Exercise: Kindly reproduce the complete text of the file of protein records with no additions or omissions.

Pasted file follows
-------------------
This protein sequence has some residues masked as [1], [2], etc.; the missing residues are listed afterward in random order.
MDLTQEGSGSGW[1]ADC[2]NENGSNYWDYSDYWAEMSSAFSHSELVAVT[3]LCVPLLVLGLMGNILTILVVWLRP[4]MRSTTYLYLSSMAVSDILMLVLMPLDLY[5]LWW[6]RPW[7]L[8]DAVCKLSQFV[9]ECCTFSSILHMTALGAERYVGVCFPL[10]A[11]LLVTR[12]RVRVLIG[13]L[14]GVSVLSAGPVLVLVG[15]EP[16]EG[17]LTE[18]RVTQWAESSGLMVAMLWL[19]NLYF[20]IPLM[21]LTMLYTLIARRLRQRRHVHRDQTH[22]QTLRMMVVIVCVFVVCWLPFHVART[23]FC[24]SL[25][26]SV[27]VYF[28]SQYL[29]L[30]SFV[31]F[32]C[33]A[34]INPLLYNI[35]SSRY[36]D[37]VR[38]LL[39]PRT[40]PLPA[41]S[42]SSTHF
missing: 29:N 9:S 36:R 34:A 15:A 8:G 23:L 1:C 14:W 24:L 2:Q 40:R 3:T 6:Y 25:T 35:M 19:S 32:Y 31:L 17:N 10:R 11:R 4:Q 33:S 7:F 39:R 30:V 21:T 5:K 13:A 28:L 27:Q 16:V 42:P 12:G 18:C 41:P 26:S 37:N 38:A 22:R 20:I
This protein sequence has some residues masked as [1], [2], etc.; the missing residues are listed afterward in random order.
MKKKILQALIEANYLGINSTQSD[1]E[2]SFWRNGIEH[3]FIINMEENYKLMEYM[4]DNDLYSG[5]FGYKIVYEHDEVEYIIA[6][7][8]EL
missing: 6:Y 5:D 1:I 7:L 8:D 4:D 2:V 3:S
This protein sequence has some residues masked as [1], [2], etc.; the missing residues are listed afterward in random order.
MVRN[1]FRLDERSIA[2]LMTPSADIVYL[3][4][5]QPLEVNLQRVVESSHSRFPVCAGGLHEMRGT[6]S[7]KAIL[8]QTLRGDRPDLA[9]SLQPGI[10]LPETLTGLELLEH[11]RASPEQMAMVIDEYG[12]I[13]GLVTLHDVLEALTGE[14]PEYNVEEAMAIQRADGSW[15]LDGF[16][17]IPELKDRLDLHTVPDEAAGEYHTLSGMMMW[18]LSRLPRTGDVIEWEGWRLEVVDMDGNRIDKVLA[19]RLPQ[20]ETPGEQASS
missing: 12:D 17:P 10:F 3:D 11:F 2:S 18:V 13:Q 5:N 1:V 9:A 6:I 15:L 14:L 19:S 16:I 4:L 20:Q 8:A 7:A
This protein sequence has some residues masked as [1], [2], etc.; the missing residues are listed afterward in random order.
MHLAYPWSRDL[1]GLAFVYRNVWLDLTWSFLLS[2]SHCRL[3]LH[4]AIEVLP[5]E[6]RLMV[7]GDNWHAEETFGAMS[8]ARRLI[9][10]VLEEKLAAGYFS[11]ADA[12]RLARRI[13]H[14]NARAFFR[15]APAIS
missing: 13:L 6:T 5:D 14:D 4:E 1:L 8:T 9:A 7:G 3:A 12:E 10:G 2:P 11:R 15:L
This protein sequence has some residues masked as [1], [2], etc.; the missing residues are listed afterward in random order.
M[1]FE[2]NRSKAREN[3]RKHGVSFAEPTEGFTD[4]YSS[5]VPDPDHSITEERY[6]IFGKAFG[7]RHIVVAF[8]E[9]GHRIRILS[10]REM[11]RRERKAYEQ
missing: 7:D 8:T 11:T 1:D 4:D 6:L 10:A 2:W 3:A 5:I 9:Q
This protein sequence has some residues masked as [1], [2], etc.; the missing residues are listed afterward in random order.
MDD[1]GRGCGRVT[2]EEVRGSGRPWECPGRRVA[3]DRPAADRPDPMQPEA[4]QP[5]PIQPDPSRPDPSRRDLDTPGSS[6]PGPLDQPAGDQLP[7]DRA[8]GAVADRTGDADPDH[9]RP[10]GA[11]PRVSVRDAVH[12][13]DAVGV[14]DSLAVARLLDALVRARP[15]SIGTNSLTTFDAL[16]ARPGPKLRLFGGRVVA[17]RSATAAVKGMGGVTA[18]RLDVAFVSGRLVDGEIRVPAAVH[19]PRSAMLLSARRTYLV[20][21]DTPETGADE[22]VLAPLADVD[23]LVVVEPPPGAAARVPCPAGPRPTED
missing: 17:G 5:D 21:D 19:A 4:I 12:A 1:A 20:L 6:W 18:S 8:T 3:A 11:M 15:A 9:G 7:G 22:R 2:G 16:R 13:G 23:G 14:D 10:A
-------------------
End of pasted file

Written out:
This protein sequence has some residues masked as [1], [2], etc.; the missing residues are listed afterward in random order.
MDLTQEGSGSGW[1]ADC[2]NENGSNYWDYSDYWAEMSSAFSHSELVAVT[3]LCVPLLVLGLMGNILTILVVWLRP[4]MRSTTYLYLSSMAVSDILMLVLMPLDLY[5]LWW[6]RPW[7]L[8]DAVCKLSQFV[9]ECCTFSSILHMTALGAERYVGVCFPL[10]A[11]LLVTR[12]RVRVLIG[13]L[14]GVSVLSAGPVLVLVG[15]EP[16]EG[17]LTE[18]RVTQWAESSGLMVAMLWL[19]NLYF[20]IPLM[21]LTMLYTLIARRLRQRRHVHRDQTH[22]QTLRMMVVIVCVFVVCWLPFHVART[23]FC[24]SL[25][26]SV[27]VYF[28]SQYL[29]L[30]SFV[31]F[32]C[33]A[34]INPLLYNI[35]SSRY[36]D[37]VR[38]LL[39]PRT[40]PLPA[41]S[42]SSTHF
missing: 29:N 9:S 36:R 34:A 15:A 8:G 23:L 1:C 14:W 24:L 2:Q 40:R 3:T 6:Y 25:T 35:M 19:S 32:Y 31:L 17:N 10:R 11:R 4:Q 33:S 7:F 39:R 30:V 21:T 5:K 13:A 28:L 27:Q 16:V 42:P 12:G 18:C 41:P 26:S 37:N 38:A 22:R 20:I
This protein sequence has some residues masked as [1], [2], etc.; the missing residues are listed afterward in random order.
MKKKILQALIEANYLGINSTQSD[1]E[2]SFWRNGIEH[3]FIINMEENYKLMEYM[4]DNDLYSG[5]FGYKIVYEHDEVEYIIA[6][7][8]EL
missing: 6:Y 5:D 1:I 7:L 8:D 4:D 2:V 3:S
This protein sequence has some residues masked as [1], [2], etc.; the missing residues are listed afterward in random order.
MVRN[1]FRLDERSIA[2]LMTPSADIVYL[3][4][5]QPLEVNLQRVVESSHSRFPVCAGGLHEMRGT[6]S[7]KAIL[8]QTLRGDRPDLA[9]SLQPGI[10]LPETLTGLELLEH[11]RASPEQMAMVIDEYG[12]I[13]GLVTLHDVLEALTGE[14]PEYNVEEAMAIQRADGSW[15]LDGF[16][17]IPELKDRLDLHTVPDEAAGEYHTLSGMMMW[18]LSRLPRTGDVIEWEGWRLEVVDMDGNRIDKVLA[19]RLPQ[20]ETPGEQASS
missing: 12:D 17:P 10:F 3:D 11:F 2:S 18:V 13:Q 5:N 1:V 9:A 6:I 15:L 14:L 19:S 16:I 4:L 20:Q 8:A 7:A
This protein sequence has some residues masked as [1], [2], etc.; the missing residues are listed afterward in random order.
MHLAYPWSRDL[1]GLAFVYRNVWLDLTWSFLLS[2]SHCRL[3]LH[4]AIEVLP[5]E[6]RLMV[7]GDNWHAEETFGAMS[8]ARRLI[9][10]VLEEKLAAGYFS[11]ADA[12]RLARRI[13]H[14]NARAFFR[15]APAIS
missing: 13:L 6:T 5:D 14:D 4:E 1:L 8:T 9:A 7:G 3:A 12:E 10:G 2:P 11:R 15:L
This protein sequence has some residues masked as [1], [2], etc.; the missing residues are listed afterward in random order.
M[1]FE[2]NRSKAREN[3]RKHGVSFAEPTEGFTD[4]YSS[5]VPDPDHSITEERY[6]IFGKAFG[7]RHIVVAF[8]E[9]GHRIRILS[10]REM[11]RRERKAYEQ
missing: 7:D 8:T 11:T 1:D 4:D 6:L 10:A 2:W 3:A 5:I 9:Q
This protein sequence has some residues masked as [1], [2], etc.; the missing residues are listed afterward in random order.
MDD[1]GRGCGRVT[2]EEVRGSGRPWECPGRRVA[3]DRPAADRPDPMQPEA[4]QP[5]PIQPDPSRPDPSRRDLDTPGSS[6]PGPLDQPAGDQLP[7]DRA[8]GAVADRTGDADPDH[9]RP[10]GA[11]PRVSVRDAVH[12][13]DAVGV[14]DSLAVARLLDALVRARP[15]SIGTNSLTTFDAL[16]ARPGPKLRLFGGRVVA[17]RSATAAVKGMGGVTA[18]RLDVAFVSGRLVDGEIRVPAAVH[19]PRSAMLLSARRTYLV[20][21]DTPETGADE[22]VLAPLADVD[23]LVVVEPPPGAAARVPCPAGPRPTED
missing: 17:G 5:D 21:D 19:A 4:I 12:A 1:A 20:L 6:W 18:S 8:T 3:A 11:M 15:A 9:G 7:G 22:R 2:G 16:R 13:G 23:G 14:D 10:A